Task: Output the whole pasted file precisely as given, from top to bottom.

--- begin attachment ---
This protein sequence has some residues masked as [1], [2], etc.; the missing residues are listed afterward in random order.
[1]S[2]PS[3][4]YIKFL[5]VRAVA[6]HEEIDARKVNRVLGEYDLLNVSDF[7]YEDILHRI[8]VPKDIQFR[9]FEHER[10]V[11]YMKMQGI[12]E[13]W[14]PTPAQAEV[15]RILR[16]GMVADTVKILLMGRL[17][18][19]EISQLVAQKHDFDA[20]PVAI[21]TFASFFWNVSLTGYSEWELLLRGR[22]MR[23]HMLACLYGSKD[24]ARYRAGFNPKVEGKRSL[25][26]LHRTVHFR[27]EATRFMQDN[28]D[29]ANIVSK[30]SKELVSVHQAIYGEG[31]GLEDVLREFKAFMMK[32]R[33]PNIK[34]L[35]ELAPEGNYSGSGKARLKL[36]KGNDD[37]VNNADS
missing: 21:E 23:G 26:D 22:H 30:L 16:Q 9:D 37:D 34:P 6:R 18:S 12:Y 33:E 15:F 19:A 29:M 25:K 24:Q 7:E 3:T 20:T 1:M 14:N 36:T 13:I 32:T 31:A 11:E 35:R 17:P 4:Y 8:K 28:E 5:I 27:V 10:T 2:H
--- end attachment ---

This protein sequence has some residues masked as [1], [2], etc.; the missing residues are listed afterward in random order.
[1]S[2]PS[3][4]YIKFL[5]VRAVA[6]HEEIDARKVNRVLGEYDLLNVSDF[7]YEDILHRI[8]VPKDIQFR[9]FEHER[10]V[11]YMKMQGI[12]E[13]W[14]PTPAQAEV[15]RILR[16]GMVADTVKILLMGRL[17][18][19]EISQLVAQKHDFDA[20]PVAI[21]TFASFFWNVSLTGYSEWELLLRGR[22]MR[23]HMLACLYGSKD[24]ARYRAGFNPKVEGKRSL[25][26]LHRTVHFR[27]EATRFMQDN[28]D[29]ANIVSK[30]SKELVSVHQAIYGEG[31]GLEDVLREFKAFMMK[32]R[33]PNIK[34]L[35]ELAPEGNYSGSGKARLKL[36]KGNDD[37]VNNADS
missing: 21:E 23:G 26:D 22:H 30:L 16:Q 9:D 37:D 34:P 6:R 18:S 12:Y 33:E 15:F 19:A 29:M 25:K 24:Q 7:E 3:T 20:T 1:M 14:N 36:T 13:I 32:T 31:A 11:E 35:R 17:P 4:Y 8:K 28:E 5:I 27:V 10:T 2:H